Mr. Wiliford holds a Bachelor of Music in Church Music from St. Olaf College and a Master of Music in Vocal Performance from the University of Toronto. He has studied at Tanglewood, the Internationale Bachakademie of Stuttgart, the Steans Institute at the Ravinia Festival, and the Britten-Pears Young Artist Program. Mr. Wiliford is a recent graduate of the Canadian Opera Company's Ensemble Studio and is a recipient of grants from the Canada Council for the Arts and the Ontario Arts Council. In addition to his performing schedule, Mr. Wiliford is co-artistic director of the Canadian Art Song Project.
Born in Muskegon, Michigan, Mr. Wiliford grew up in many towns throughout Michigan, Wisconsin and New York. At the age of 10, he became a member of the American Boychoir School in Princeton, New Jersey, under the leadership of James Litton. While a student at St. Olaf College, he sang with the St. Olaf Choir, became a published choral arranger, and was one of the founding members of the male vocal chamber ensemble Cantus, based in Minneapolis, Minnesota.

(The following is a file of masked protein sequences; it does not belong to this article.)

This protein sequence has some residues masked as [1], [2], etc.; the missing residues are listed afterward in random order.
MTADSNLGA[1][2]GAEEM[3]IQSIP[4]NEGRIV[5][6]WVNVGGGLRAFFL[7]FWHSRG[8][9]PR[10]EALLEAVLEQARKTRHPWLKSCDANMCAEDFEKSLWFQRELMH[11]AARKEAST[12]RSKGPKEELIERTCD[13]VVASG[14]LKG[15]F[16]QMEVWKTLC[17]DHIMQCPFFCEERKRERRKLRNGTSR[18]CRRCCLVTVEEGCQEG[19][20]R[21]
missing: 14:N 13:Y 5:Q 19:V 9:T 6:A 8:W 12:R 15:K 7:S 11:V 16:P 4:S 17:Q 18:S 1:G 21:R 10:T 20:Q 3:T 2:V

Audio Excerpts from Lawrence Wiliford's CDs.
Interview on Minnesota Public Radio (2010) about Lawrence Wiliford's debut solo recording Divine Musick: the late works for tenor and harp by Benjamin Britten
The musicianship on this disc is extraordinary ... [Wiliford has] become a sensitive and expressive singer, with a supple and beautiful instrument that seems always to do his bidding.
Erick Lichte, Stereophile Magazine, Review of CD Divine Musick: the late works for tenor and harp by Benjamin Britten
Lawrence Wiliford … brought a clear, nicely projected voice to Benjamin Britten's Serenade for Tenor, Horn and Strings, Op. 31. Already a specialist on Britten with his recent ATMA release on the composer's songs accompanied by harpist Jennifer Swartz, the Serenade suited Wiliford's voice, evoking memories of Peter Pears, for whom the work was originally composed.
Wah Keung Chan, Montreal Gazette